Susy Solis, NBCDFW.com
Could buying booze on Sundays help fill the state's $25 billion budget shortfall?
Liquor stores owners are seeing red over what they call antiquated blue laws.
Texas is one of just a few states left with blue laws, that prohibit the sale of liquor on Sundays.
But the state's budget crisis could put an end to Prohibition-era laws that remain in effect today.
The Texas Legislative Budget Board report shows the state could earn $7.4 million dollars in sales tax revenue by opening liquor stores on Sundays.
No bills have been filed to lift the ban.
Boo's Liquor in Terrell, Texas is a frequent stop for cross country travelers but owner, Eddie Dodson says out-of-state customers complain to him about Texas' liquor laws.
"All my customers want to change the law," Dodson said. "They need to be brought up to date. They should be able to shop when they wnat to. You can buy almost anything except liquor."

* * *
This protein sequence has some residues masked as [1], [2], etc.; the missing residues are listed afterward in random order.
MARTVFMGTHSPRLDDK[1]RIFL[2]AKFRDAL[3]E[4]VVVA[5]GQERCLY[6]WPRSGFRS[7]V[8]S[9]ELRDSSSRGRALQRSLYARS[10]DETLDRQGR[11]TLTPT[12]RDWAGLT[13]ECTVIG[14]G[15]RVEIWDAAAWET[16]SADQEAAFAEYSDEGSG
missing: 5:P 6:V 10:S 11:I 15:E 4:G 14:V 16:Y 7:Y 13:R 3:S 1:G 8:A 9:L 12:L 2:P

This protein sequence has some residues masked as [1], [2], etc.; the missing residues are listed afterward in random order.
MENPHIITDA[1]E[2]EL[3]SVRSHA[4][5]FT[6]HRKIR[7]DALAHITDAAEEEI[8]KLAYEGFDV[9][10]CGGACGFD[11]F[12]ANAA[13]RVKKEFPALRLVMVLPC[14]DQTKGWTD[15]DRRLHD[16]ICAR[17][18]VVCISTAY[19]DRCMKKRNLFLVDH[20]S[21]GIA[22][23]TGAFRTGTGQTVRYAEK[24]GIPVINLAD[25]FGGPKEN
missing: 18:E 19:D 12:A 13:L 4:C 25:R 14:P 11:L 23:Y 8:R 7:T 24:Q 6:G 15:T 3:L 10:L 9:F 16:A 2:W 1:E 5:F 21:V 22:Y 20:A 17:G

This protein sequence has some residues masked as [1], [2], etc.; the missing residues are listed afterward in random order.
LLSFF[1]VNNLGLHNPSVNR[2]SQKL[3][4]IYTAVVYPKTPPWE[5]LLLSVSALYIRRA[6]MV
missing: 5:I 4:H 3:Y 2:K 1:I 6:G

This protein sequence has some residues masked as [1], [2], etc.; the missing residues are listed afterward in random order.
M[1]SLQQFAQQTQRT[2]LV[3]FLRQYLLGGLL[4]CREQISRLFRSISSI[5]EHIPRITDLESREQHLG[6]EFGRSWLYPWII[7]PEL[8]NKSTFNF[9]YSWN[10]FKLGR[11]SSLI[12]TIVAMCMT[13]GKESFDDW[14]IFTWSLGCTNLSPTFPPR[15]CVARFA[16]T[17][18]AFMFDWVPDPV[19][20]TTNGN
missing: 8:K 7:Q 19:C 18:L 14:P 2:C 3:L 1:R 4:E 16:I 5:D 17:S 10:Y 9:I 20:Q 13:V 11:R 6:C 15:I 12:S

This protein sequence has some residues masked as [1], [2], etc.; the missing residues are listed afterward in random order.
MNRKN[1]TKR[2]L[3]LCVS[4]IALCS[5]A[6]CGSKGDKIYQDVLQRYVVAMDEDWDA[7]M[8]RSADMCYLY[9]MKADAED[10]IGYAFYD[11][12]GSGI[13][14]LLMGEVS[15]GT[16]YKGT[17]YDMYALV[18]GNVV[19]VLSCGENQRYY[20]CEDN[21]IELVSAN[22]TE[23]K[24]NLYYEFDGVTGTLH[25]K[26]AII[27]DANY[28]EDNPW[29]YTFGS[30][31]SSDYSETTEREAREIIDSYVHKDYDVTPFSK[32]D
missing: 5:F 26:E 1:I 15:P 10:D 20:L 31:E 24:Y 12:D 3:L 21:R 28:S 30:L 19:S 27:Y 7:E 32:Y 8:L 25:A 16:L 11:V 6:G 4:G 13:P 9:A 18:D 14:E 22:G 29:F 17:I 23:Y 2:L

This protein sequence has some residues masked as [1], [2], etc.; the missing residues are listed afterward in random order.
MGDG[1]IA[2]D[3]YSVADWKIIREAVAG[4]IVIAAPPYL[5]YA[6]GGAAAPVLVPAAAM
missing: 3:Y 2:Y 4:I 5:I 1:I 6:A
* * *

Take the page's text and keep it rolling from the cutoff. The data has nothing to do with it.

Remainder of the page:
Dodson says he would be happy to open his doors on Sundays and says it's a way for the state to raise revenue without raising taxes.
"In today's economy, you have to be open. You have to have your doors open every chance you get," said Dodson.
But not everyone is buying into the idea. John Rector, vice-president of Sigel's, a beer, wine and liquor store chain and distributor, doesn't beleive liquor sales will spike on Sundays, should the law change.
"We would end up paying more to keep stores open and pay staff. And sales would likely flatten over 7 days instead of 6 days," Rector said.
Some residents say they would support legislation to change the law, but others beleive Sunday should remain sacred.
"It's a day for worship and not many people need to be out buying alcohol," said Kyle Owens.